“Because, indeed, because they have seduced My people, saying, 'Peace!' when there is no peace--and one builds a wall, and they plaster it with untempered mortar-- say to those who plaster it with untempered mortar, that it will fall. There will be flooding rain, and you, O great hailstones, shall fall; and a stormy wind shall tear it down. Surely, when the wall has fallen, will it not be said to you, 'Where is the mortar with which you plastered it?' "(Ezekiel 13:10-12).
God had sent Ezekiel to prophesy to God’s people who have been carried away captive to Babylon (Ezekiel 1:1-3). Jerusalem had not yet fallen. Its city walls were still standing to protect it (cf. 2 Kings 25:8-10; 2 Chronicles 36:19). However, through Ezekiel, God warned the captives that the fall of Jerusalem at the hands of the Babylonians was imminent (Ezekiel 4:1-7:27).
Yet, false prophets began to arise saying quite a different message than Ezekiel. They were saying that peace was soon coming for God’s people. Of these false prophets, God says, “Thus says the Lord God: ‘Woe to the foolish prophets, who follow their own spirit and have seen nothing! O Israel, your prophets are like foxes in the deserts. You have not gone up into the gaps to build a wall for the house of Israel to stand in battle on the day of the Lord. They have envisioned futility and false divination, saying, “Thus says the Lord!” But the Lord has not sent them; yet they hope that the word may be confirmed’” (Ezekiel 13:3-6). God adds that these false prophets had spoken nonsense: “Have you not seen a futile vision, and have you not spoken false divination? You say, 'The Lord says,' but I have not spoken. Therefore thus says the Lord God: ‘Because you have spoken nonsense and envisioned lies, therefore I am indeed against you,’ says the Lord God. My hand will be against the prophets who envision futility and who divine lies; they shall not be in the assembly of My people, nor be written in the record of the house of Israel, nor shall they enter into the land of Israel. Then you shall know that I am the Lord God” (Ezekiel 13:7-9).
These false prophets were persuading God’s people to hope in their message of peace much like a city would hope in its city walls for protection from the enemy. However, as the opening verse above describe, trusting in the false prophet’s message was like trusting in city walls that had been erected with “untempered mortar”. What is untempered mortar? Untempered mortar means that the mortar which held the bricks of the city walls together had not been brought to a proper consistency and hardness when the wall had been erected. Such mortar would not harden correctly and keep the wall held together properly. It would not take much force before the wall came crumbling down.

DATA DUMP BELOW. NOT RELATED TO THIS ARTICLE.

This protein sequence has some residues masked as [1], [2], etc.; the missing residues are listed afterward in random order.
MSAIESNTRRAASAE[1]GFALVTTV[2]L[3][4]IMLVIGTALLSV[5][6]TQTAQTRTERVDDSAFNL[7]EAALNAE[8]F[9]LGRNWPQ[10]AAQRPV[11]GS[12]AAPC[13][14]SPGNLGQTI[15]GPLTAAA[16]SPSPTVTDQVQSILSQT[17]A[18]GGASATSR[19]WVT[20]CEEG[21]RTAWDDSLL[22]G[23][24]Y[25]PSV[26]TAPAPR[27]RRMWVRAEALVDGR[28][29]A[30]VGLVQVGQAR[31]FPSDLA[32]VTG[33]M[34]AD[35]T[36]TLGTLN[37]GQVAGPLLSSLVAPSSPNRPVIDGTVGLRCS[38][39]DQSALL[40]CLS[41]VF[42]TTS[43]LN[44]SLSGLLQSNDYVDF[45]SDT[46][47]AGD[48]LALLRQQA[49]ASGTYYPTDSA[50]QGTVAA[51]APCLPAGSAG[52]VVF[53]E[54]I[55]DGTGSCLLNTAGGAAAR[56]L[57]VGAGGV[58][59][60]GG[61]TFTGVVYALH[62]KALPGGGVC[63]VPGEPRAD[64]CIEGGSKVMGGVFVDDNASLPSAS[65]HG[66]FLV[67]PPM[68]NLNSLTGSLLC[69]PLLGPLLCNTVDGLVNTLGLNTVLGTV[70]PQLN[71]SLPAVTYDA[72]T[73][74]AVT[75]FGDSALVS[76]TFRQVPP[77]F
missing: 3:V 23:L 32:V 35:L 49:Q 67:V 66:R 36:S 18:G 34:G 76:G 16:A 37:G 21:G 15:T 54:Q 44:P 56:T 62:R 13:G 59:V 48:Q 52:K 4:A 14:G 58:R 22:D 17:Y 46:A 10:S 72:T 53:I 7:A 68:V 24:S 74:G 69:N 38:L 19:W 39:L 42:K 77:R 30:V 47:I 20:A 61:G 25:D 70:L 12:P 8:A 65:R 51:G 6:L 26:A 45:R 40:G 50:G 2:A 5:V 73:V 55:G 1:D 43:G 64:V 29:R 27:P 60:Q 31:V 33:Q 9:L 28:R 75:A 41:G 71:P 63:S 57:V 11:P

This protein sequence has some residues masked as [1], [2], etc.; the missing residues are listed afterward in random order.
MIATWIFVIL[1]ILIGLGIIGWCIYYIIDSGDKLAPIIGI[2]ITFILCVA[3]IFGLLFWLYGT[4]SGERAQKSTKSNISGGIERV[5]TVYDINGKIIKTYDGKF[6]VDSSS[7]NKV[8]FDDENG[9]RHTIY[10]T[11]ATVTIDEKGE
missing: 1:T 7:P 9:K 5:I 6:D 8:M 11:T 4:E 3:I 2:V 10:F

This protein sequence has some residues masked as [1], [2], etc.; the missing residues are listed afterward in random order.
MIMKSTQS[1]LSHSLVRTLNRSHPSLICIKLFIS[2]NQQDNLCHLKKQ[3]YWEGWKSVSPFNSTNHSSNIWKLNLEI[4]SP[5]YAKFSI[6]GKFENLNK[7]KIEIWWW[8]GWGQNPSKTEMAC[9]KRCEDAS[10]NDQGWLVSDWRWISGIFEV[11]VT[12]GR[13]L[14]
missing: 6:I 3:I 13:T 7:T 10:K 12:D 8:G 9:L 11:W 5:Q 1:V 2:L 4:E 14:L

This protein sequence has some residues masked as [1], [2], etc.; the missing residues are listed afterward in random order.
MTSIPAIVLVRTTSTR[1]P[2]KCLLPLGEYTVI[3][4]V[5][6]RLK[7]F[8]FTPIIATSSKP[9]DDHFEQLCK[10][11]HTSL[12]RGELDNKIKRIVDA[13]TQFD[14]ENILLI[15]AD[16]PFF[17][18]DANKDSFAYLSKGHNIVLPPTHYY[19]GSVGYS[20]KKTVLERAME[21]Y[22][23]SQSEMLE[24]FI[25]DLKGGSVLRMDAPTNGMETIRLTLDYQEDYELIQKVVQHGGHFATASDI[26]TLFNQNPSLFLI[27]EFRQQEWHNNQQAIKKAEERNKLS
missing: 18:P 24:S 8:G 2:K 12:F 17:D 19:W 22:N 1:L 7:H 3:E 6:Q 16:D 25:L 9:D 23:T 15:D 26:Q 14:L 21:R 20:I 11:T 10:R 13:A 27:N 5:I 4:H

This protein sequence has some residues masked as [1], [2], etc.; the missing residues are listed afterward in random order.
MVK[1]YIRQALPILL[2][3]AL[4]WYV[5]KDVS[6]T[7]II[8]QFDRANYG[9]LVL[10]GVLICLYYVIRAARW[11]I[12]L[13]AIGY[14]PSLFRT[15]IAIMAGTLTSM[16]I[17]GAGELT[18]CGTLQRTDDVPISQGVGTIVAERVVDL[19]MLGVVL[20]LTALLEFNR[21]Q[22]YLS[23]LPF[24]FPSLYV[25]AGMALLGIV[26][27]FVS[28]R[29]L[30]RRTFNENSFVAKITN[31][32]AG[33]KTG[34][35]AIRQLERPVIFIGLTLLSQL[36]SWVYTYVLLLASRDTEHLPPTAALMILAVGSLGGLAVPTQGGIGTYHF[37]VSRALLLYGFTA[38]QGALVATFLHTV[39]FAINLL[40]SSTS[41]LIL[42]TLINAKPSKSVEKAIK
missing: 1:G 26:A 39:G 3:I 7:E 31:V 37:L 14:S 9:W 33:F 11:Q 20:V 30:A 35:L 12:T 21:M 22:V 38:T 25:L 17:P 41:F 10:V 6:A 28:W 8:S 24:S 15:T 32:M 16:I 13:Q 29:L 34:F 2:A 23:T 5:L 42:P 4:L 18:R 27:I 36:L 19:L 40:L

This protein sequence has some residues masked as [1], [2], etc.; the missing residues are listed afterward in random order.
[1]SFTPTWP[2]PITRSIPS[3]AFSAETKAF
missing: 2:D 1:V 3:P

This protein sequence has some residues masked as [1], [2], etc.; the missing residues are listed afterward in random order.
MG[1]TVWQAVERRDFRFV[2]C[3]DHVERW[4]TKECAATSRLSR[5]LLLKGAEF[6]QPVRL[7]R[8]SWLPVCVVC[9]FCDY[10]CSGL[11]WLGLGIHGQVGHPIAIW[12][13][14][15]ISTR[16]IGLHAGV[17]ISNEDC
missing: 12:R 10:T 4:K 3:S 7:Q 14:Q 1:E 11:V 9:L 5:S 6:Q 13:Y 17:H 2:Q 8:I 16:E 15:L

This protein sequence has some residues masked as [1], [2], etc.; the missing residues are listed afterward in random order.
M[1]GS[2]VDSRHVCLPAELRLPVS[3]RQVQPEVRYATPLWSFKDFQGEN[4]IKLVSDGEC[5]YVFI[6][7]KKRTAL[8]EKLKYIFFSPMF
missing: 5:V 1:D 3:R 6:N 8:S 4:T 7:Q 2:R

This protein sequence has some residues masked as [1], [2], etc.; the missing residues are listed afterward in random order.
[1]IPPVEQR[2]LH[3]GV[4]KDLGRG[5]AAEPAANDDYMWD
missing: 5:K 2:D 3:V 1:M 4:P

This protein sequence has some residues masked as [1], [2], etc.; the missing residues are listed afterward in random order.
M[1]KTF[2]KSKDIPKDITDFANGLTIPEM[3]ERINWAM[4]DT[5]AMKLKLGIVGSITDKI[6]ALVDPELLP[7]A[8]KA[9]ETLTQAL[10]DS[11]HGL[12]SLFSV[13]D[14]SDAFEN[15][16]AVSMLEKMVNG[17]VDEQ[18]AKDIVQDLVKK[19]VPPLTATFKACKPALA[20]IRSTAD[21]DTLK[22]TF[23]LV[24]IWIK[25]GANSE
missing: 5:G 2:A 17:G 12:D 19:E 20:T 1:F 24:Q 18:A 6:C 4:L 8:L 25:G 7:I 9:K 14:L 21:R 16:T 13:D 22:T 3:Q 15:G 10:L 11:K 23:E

It is common among men that we do not enjoy hearing bad news. In Ezekiel’s day, God’s people did not want to hear about how their beloved Jerusalem was going to be destroyed by the Babylonians because of Israel’s sin. God’s people were easily persuaded by false prophets who instead promised them peace. Though the message of peace sounded better to their ears, trusting in this false message was like trusting in walls constructed of untempered mortar. Today, I will strive to heed all of God’s Word because I want my spiritual life to be built upon the solid foundation of Christ!
“Therefore whoever hears these sayings of Mine, and does them, I will liken him to a wise man who built his house on the rock: and the rain descended, the floods came, and the winds blew and beat on that house; and it did not fall, for it was founded on the rock. But everyone who hears these sayings of Mine, and does not do them, will be like a foolish man who built his house on the sand: and the rain descended, the floods came, and the winds blew and beat on that house; and it fell. And great was its fall” (Matthew 7:24-27).